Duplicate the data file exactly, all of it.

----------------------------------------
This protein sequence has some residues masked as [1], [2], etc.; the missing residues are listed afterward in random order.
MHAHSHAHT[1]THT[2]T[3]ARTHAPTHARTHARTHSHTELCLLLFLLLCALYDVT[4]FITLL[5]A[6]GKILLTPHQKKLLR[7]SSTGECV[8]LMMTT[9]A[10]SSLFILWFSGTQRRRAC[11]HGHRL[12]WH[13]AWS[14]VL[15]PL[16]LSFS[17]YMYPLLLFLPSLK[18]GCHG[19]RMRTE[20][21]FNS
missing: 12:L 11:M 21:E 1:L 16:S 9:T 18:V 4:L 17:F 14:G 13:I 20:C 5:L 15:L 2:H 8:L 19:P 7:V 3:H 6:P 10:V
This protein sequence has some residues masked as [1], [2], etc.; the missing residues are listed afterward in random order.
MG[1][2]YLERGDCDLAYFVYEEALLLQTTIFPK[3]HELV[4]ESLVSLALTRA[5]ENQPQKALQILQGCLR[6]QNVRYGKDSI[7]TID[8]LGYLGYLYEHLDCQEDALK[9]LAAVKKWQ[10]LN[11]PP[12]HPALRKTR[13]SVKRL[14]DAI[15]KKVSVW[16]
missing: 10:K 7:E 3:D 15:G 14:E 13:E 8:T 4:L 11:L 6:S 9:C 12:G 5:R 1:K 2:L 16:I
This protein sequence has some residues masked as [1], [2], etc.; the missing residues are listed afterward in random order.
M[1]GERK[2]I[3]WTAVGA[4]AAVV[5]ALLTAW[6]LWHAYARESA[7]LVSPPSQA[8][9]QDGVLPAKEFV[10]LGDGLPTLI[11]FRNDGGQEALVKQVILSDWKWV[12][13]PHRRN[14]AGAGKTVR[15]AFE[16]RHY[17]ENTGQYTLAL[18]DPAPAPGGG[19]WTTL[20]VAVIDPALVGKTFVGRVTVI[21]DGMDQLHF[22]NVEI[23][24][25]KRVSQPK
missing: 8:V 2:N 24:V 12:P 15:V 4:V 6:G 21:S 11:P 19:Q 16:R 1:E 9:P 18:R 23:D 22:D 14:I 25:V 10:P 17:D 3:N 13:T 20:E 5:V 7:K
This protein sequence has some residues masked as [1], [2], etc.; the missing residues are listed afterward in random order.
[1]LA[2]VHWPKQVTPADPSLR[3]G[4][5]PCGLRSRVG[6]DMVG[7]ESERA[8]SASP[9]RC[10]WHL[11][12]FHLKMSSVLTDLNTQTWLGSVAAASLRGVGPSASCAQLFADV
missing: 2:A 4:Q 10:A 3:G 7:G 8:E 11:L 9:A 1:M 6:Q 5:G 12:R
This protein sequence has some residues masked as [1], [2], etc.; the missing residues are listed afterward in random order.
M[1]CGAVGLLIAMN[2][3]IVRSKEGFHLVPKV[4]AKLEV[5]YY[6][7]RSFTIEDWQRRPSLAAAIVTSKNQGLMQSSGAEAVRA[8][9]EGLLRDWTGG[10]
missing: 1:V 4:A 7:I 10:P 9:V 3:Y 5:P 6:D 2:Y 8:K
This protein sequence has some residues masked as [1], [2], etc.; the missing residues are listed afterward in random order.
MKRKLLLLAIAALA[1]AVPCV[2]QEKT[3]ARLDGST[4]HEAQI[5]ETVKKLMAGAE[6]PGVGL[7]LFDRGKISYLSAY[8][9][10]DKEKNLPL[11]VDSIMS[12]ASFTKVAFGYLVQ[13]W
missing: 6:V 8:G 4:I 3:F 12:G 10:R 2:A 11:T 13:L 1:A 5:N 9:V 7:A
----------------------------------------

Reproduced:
This protein sequence has some residues masked as [1], [2], etc.; the missing residues are listed afterward in random order.
MHAHSHAHT[1]THT[2]T[3]ARTHAPTHARTHARTHSHTELCLLLFLLLCALYDVT[4]FITLL[5]A[6]GKILLTPHQKKLLR[7]SSTGECV[8]LMMTT[9]A[10]SSLFILWFSGTQRRRAC[11]HGHRL[12]WH[13]AWS[14]VL[15]PL[16]LSFS[17]YMYPLLLFLPSLK[18]GCHG[19]RMRTE[20][21]FNS
missing: 12:L 11:M 21:E 1:L 16:S 9:T 18:V 4:L 17:F 14:G 13:I 20:C 5:L 15:L 2:H 8:L 19:P 7:V 3:H 6:P 10:V
This protein sequence has some residues masked as [1], [2], etc.; the missing residues are listed afterward in random order.
MG[1][2]YLERGDCDLAYFVYEEALLLQTTIFPK[3]HELV[4]ESLVSLALTRA[5]ENQPQKALQILQGCLR[6]QNVRYGKDSI[7]TID[8]LGYLGYLYEHLDCQEDALK[9]LAAVKKWQ[10]LN[11]PP[12]HPALRKTR[13]SVKRL[14]DAI[15]KKVSVW[16]
missing: 10:K 7:E 3:D 15:G 14:E 13:E 8:T 4:L 11:L 6:S 9:C 12:G 5:R 1:K 2:L 16:I
This protein sequence has some residues masked as [1], [2], etc.; the missing residues are listed afterward in random order.
M[1]GERK[2]I[3]WTAVGA[4]AAVV[5]ALLTAW[6]LWHAYARESA[7]LVSPPSQA[8][9]QDGVLPAKEFV[10]LGDGLPTLI[11]FRNDGGQEALVKQVILSDWKWV[12][13]PHRRN[14]AGAGKTVR[15]AFE[16]RHY[17]ENTGQYTLAL[18]DPAPAPGGG[19]WTTL[20]VAVIDPALVGKTFVGRVTVI[21]DGMDQLHF[22]NVEI[23][24][25]KRVSQPK
missing: 8:V 2:N 24:V 12:P 15:V 4:V 6:G 21:S 11:P 19:Q 16:R 1:E 9:P 18:R 23:D 22:D 14:I 25:V 10:P 17:D 3:N 13:T 20:E 5:V 7:K
This protein sequence has some residues masked as [1], [2], etc.; the missing residues are listed afterward in random order.
[1]LA[2]VHWPKQVTPADPSLR[3]G[4][5]PCGLRSRVG[6]DMVG[7]ESERA[8]SASP[9]RC[10]WHL[11][12]FHLKMSSVLTDLNTQTWLGSVAAASLRGVGPSASCAQLFADV
missing: 2:A 4:Q 10:A 3:G 7:G 8:E 11:L 9:A 1:M 6:Q 5:G 12:R
This protein sequence has some residues masked as [1], [2], etc.; the missing residues are listed afterward in random order.
M[1]CGAVGLLIAMN[2][3]IVRSKEGFHLVPKV[4]AKLEV[5]YY[6][7]RSFTIEDWQRRPSLAAAIVTSKNQGLMQSSGAEAVRA[8][9]EGLLRDWTGG[10]
missing: 1:V 4:A 7:I 10:P 9:V 3:Y 5:P 6:D 2:Y 8:K
This protein sequence has some residues masked as [1], [2], etc.; the missing residues are listed afterward in random order.
MKRKLLLLAIAALA[1]AVPCV[2]QEKT[3]ARLDGST[4]HEAQI[5]ETVKKLMAGAE[6]PGVGL[7]LFDRGKISYLSAY[8][9][10]DKEKNLPL[11]VDSIMS[12]ASFTKVAFGYLVQ[13]W
missing: 6:V 8:G 4:I 3:F 12:G 10:R 2:A 11:T 13:L 1:A 5:N 9:V 7:A